The UKB opened the casino in 1986 and has operated it without federal oversight or a compact with the state for years. In 2000, the UKB obtained an injunction from then-Cherokee County District Court Judge John Garrett that kept law enforcement from imposing gaming law violations on the casino. That injunction was lifted on July 10, 2012, as part of the UKB’s agreement with the state.

On July 21, 2011, the National Indian Gaming Commission ruled the casino land was not Indian land and didn’t qualify for gaming. Less than a month later, the UKB amended a trust application to include the casino property.

In response to last year’s DOI statement, Hembree said the CN has always had “exclusive jurisdiction over” the 14 counties that make up its boundaries. He said the BIA’s belief that the UKB and CN are both predecessors of the CN “brought over here through the forced removal” was troubling because the UKB formed in 1946 under the Oklahoma Indian Welfare Act.

In response to the filing, UKB attorney James C. McMillin said the CN’s request was part of its “never ending quest to destroy its Cherokee brother and sisters.”

“The effect of this injunction, if granted, would immediately throw some 300 Keetoowahs out of work. We trust that the federal court, upon hearing all of the evidence, will decline to issue an injunction and permit the Department of Interior provisionally to take the land into trust,” McMillin said.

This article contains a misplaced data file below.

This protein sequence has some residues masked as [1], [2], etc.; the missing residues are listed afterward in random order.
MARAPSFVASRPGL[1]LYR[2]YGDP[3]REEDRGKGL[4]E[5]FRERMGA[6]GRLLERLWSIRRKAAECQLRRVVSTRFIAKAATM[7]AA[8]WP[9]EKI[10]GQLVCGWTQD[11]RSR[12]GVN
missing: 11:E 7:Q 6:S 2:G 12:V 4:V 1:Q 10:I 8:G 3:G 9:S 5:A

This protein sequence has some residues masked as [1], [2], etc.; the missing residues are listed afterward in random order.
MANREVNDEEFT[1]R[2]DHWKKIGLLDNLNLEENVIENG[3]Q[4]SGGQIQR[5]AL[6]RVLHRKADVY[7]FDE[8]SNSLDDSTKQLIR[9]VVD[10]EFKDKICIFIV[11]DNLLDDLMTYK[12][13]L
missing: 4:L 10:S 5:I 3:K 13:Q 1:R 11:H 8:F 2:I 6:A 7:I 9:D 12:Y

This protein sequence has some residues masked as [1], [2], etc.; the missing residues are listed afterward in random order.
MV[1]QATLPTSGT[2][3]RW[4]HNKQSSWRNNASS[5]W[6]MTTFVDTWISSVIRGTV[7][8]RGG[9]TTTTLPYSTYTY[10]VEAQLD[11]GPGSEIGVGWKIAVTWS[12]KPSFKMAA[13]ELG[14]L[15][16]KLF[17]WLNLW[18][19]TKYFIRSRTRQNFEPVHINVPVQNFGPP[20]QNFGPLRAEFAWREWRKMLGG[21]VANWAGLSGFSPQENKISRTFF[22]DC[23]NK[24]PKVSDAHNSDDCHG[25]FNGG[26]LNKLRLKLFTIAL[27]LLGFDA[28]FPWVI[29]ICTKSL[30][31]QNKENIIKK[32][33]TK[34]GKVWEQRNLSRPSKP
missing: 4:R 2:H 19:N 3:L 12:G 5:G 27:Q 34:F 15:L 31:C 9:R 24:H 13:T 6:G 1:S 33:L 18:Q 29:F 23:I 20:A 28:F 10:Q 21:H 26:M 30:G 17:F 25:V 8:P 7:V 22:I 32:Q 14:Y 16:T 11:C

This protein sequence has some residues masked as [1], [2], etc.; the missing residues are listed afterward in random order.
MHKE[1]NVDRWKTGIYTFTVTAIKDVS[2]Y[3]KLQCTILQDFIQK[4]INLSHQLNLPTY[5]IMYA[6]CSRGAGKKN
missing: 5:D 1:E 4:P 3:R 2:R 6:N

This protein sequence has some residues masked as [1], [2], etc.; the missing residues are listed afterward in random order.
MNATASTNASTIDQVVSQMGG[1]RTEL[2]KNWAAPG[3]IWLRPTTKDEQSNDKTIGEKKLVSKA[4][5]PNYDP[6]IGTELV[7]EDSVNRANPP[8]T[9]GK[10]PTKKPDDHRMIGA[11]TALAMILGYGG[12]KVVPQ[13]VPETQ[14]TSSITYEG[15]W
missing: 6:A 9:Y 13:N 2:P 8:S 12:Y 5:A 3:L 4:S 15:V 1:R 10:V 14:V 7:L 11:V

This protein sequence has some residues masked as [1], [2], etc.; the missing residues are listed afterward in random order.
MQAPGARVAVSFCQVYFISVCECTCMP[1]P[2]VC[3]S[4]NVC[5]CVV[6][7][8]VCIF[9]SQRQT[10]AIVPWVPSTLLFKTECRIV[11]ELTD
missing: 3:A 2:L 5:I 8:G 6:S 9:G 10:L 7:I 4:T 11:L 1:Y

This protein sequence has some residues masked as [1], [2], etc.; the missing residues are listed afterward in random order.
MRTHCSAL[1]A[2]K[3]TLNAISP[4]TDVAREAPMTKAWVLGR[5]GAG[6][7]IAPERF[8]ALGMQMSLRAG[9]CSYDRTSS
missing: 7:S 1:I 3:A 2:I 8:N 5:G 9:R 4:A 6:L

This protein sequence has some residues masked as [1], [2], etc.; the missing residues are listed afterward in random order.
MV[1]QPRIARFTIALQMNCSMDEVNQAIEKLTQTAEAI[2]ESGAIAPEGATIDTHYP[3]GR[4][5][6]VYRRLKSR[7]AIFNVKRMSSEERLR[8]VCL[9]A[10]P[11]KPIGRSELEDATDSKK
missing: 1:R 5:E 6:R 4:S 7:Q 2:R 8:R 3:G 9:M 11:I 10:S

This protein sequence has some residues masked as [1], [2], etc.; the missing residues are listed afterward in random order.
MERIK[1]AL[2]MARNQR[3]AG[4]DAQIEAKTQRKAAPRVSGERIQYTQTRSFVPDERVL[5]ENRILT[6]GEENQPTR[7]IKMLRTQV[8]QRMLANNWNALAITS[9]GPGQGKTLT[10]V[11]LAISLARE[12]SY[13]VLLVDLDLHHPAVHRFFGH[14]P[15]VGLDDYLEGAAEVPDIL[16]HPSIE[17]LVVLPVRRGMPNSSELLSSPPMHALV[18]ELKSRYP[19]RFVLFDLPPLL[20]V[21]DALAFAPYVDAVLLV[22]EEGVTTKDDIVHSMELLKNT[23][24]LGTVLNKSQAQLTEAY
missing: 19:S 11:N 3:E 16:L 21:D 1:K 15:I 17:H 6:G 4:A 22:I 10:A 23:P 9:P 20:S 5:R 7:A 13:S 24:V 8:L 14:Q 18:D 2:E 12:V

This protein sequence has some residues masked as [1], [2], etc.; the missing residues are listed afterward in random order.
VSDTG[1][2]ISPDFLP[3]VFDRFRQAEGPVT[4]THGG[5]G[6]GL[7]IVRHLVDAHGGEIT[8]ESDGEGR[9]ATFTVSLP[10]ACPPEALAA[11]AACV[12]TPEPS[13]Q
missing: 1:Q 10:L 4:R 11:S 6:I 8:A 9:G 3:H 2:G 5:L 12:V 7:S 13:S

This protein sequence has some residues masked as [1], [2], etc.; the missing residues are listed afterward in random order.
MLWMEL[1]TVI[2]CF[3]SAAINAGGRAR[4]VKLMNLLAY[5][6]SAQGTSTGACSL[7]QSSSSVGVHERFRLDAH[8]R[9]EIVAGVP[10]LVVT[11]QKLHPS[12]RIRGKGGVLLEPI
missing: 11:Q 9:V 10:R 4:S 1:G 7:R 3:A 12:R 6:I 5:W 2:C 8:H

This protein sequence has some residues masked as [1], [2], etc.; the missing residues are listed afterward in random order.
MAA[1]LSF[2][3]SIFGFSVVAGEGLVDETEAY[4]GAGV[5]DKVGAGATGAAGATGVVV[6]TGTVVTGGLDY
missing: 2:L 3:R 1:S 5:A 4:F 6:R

will-chavez@cherokee.org


918-207-3961



Click here to view the Plaintiffs' motion for temporary restraining order and/or preliminary injunction.

Click here to view the Plaintiffs' brief in support of motion for temporary restraining order and/or preliminary injunction.

Click here to view the declaration of Todd Hembree in support of plaintiff's motion for injunctive relief.

Click here to view plaintiffs' amended motion for temporary restraining order and/or preliminary injunction.
About the Author
Will lives in Tahlequah, Okla., but calls Marble City, Okla., his hometown. He is Cherokee and San Felipe Pueblo and grew up learning the Cherokee language, traditions and culture from his Cherokee mother and family. He also appreciates his father’s Pueblo culture and when possible attends annual traditional dances held on the San Felipe Reservation near Albuquerque, N.M.

He enjoys studying and writing about Cherokee history and culture and writing stories about Cherokee veterans. For Will, the most enjoyable part of writing for the Cherokee Phoenix is having the opportunity to meet Cherokee people from all walks of life.
He earned a mass communications degree in 1993 from Northeastern State University with minors in marketing and psychology. He is a member of the Native American Journalists Association.

Will has worked in the newspaper and public relations field for 20 years. He has performed public relations work for the Cherokee Nation and has been a reporter and a photographer for the Cherokee Phoenix for more than 18 years.
WILL-CHAVEZ@cherokee.org • 918-207-3961